However, when selling properties under the right to buy scheme, landlords may impose restrictions on their resale if they are located in national parks, areas of outstanding natural beauty, or certain rural areas designated for this
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purpose. An owner may be required to offer the property back to the landlord (if they wish to resell within ten years) or to people who have lived or worked locally for three years. The intention is to try to ensure that more of the existing housing in rural areas is available to local people. There are currently 24 designated rural areas, and our November 2000 Rural White Paper "Our Countryside: The Future" encouraged other local authorities to consider seeking designation.
Mr. Gray: To ask the Secretary of State for Transport, Local Government and the Regions how many parishes are able to claim business rates relief on village shops as a consequence of their population.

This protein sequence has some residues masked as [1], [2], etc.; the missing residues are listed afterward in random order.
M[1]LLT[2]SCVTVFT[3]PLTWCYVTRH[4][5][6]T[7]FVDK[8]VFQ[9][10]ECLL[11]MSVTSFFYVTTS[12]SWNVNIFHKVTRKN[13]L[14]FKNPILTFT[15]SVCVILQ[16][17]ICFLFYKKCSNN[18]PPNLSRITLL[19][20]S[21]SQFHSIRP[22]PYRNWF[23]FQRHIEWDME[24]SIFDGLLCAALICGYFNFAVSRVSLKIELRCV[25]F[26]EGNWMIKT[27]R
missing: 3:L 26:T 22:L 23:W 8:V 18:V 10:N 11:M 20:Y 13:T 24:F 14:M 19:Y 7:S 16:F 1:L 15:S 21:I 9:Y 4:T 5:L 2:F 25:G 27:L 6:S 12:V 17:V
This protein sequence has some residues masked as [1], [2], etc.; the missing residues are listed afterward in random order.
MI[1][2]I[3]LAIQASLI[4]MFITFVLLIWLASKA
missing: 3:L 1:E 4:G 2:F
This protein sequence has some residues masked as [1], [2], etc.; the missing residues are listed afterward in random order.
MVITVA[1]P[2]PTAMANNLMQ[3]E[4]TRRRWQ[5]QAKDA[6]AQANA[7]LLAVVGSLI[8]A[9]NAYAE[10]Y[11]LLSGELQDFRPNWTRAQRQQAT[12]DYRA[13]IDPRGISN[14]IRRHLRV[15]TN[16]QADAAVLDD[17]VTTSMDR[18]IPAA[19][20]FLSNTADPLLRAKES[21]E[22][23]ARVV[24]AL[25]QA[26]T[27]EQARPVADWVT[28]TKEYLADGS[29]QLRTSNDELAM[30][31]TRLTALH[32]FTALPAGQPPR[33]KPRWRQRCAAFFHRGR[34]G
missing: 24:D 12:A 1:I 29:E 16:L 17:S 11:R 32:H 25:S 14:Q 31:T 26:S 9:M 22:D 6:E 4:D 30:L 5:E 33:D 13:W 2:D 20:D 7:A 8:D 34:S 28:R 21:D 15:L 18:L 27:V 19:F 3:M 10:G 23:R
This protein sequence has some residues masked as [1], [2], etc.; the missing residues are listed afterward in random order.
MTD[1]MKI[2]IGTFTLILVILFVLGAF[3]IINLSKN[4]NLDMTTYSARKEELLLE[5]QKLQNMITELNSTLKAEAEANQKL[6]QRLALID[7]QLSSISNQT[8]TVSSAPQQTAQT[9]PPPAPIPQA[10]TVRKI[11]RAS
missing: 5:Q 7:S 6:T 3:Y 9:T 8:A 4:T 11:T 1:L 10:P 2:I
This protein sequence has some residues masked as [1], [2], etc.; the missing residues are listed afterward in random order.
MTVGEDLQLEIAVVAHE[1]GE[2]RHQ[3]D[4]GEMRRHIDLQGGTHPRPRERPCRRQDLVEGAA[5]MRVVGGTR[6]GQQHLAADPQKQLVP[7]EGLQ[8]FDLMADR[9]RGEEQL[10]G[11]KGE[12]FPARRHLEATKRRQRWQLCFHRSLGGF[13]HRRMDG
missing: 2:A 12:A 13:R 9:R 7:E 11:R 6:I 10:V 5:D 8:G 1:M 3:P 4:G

To be eligible for rate relief under the village shop scheme, the business must be located in a qualifying rural settlement. Qualifying rural settlements must have a population of no more than 3,000, and be wholly or partly in a rural area that has been designated by the Secretary of State for Transport, Local Government and the Regions. However, it is the responsibility of the local authority to determine which settlements in its area meet the criteria for the scheme, to identify their boundaries and to place them on its local rural settlement list. Information on their number is not held centrally.
Miss Kirkbride: To ask the Secretary of State for Transport, Local Government and the Regions how he will ensure that the new finance system for local authorities will provide an effective framework within which councils can initiate innovative ways of delivering customer-focused services. 
Dr. Whitehead: Our comprehensive agenda for reform of the local government finance system was set out in last December's White Paper "Strong Local leadershipQuality Public Services". Our finance reforms will give councils more space to innovate and respond in ways that are appropriate to local circumstances by providing local authorities with greater freedom to borrow, invest, trade, charge and set spending priorities. Our White Paper implementation plan is available on the DTLR website at http://www.dtlr.gov.uk/local-regions/sll/implement/plan/ index.htm.